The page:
Baptisms are frequently a time when people come to church who do not normally do so. How can one preach in such a way that their attention is caught by the explanation of what is going on, and they want to come back to learn more? This sermon uses the image of the Christian life as a school to try to catch the imagination of such listeners.
Christians haven’t always called themselves Christians. “Christian” is actually a label that was stuck on them by people who were not Christians.
The name by which the first Christians called themselves most often was “disciple,” literally a “learner” or a “student.” For them, when they thought of Christian faith, the thing that came to their mind first was not church or services or the ten commandments or being a good citizen . . . but learning! Which means that for them the church was first and foremost a school, and the Christian life a process of learning. And for them baptism was simply the way that you enrolled in the school.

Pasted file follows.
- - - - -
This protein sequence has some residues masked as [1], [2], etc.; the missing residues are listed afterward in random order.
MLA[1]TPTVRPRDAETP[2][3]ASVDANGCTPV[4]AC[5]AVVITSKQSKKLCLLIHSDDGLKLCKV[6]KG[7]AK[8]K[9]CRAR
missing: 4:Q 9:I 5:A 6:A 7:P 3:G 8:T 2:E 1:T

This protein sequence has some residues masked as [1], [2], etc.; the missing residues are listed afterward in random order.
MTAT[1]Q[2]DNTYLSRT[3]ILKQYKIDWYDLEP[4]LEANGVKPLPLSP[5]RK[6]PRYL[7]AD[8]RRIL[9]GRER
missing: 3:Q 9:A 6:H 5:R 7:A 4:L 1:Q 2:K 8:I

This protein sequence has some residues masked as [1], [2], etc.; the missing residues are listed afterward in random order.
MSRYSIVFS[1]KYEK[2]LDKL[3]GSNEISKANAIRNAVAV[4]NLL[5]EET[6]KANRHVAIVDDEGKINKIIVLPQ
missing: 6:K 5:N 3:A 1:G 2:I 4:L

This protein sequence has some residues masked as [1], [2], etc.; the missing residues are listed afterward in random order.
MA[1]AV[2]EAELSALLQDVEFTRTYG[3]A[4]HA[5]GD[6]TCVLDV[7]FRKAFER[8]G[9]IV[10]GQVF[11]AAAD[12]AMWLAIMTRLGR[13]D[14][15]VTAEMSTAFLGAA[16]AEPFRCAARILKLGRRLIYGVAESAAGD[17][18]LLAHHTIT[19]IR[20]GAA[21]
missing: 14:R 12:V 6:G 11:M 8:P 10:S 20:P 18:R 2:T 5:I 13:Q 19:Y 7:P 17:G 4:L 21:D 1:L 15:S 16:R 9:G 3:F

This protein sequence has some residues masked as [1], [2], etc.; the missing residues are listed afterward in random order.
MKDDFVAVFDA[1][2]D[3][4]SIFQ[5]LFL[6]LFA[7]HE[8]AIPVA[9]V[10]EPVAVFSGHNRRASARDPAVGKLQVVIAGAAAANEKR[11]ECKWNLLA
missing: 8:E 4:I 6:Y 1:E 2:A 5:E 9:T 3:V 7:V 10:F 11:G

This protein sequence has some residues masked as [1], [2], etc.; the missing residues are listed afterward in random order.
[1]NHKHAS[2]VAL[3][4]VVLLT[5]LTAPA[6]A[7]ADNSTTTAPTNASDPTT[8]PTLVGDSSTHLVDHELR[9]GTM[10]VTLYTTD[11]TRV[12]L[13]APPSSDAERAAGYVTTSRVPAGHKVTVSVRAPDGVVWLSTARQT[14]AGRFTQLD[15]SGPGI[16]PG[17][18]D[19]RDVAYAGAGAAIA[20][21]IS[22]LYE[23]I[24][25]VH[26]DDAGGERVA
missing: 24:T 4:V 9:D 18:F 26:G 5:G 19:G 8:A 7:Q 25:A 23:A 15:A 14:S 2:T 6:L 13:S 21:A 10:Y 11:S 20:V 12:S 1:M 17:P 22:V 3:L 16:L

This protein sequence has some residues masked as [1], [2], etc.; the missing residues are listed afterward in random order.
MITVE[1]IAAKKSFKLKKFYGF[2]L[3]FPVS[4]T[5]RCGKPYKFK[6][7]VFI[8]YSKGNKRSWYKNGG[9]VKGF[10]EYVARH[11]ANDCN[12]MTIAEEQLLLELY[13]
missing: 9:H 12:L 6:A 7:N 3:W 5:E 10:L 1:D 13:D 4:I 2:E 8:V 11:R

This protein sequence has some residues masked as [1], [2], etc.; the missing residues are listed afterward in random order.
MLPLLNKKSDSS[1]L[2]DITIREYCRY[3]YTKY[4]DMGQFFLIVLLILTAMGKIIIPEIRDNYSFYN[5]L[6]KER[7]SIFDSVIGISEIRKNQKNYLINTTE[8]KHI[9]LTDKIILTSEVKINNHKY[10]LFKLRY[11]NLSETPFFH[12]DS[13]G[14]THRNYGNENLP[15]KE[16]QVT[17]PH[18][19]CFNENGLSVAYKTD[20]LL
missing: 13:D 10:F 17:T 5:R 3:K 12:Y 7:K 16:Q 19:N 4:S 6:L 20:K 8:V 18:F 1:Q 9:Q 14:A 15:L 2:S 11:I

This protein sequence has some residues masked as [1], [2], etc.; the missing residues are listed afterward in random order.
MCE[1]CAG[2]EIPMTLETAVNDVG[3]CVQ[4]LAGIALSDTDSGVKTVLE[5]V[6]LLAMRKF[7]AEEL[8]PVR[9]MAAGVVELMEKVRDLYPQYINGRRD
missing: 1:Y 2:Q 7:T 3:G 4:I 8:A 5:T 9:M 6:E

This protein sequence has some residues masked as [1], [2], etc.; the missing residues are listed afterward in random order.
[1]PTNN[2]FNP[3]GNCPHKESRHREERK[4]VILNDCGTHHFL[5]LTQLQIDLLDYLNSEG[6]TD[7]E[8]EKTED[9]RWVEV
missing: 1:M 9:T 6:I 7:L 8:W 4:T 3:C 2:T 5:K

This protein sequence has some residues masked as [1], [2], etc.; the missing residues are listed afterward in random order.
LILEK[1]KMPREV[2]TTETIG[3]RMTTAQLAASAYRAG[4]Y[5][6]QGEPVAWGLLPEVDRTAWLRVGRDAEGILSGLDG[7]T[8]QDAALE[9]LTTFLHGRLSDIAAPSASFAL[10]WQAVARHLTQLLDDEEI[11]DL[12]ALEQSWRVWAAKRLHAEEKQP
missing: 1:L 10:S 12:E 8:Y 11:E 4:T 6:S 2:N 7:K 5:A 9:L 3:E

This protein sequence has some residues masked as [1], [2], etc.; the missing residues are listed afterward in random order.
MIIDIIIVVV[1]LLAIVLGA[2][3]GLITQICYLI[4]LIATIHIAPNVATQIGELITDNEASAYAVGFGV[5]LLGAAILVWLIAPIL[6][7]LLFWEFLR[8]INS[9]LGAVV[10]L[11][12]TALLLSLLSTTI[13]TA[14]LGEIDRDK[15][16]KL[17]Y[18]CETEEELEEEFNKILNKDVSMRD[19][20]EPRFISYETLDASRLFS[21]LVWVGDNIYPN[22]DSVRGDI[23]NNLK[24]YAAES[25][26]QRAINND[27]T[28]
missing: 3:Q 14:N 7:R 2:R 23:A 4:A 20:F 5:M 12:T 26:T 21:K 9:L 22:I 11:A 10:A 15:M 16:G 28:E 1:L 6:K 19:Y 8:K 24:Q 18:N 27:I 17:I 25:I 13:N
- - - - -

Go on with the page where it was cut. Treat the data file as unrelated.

Well, that raises some interesting questions. Where on earth is this school? What is it for? What do you learn there? What are the teaching methods? Who are the teachers? And where are classes held? Can you graduate? And is it true that the graduate programs are out of this world?
The easiest question to answer is: who is the teacher? Jesus! Many times in the pages of the earliest biographies of Jesus he is called teacher; and a couple of times he calls himself by the same title.
But what is it that he teaches? What is the curriculum in this school Jesus is running? He said on one occasion, “I have come so that people might have life and have it in all its fullness!” (John 10:10) That’s it! Jesus is a teacher of life: he teaches us how to live as God’s people in God’s world in God’s way-and in the friendship of God. That’s what people saw in Jesus: it’s what gave him that unique quality of being fully alive; it’s what attracted people to be his disciples. They wanted to learn the life that they saw in Jesus.
But I want to ask: how do you learn this kind of life? I’ll tell you how you don’t learn it. Jesus’ school is not an academic kind of place. The school of Jesus is not a school for passing on information. You may know the definition of a lecture as the process whereby the professor’s notes become the student’s notes without passing through the minds of either. Jesus was not into that kind of learning.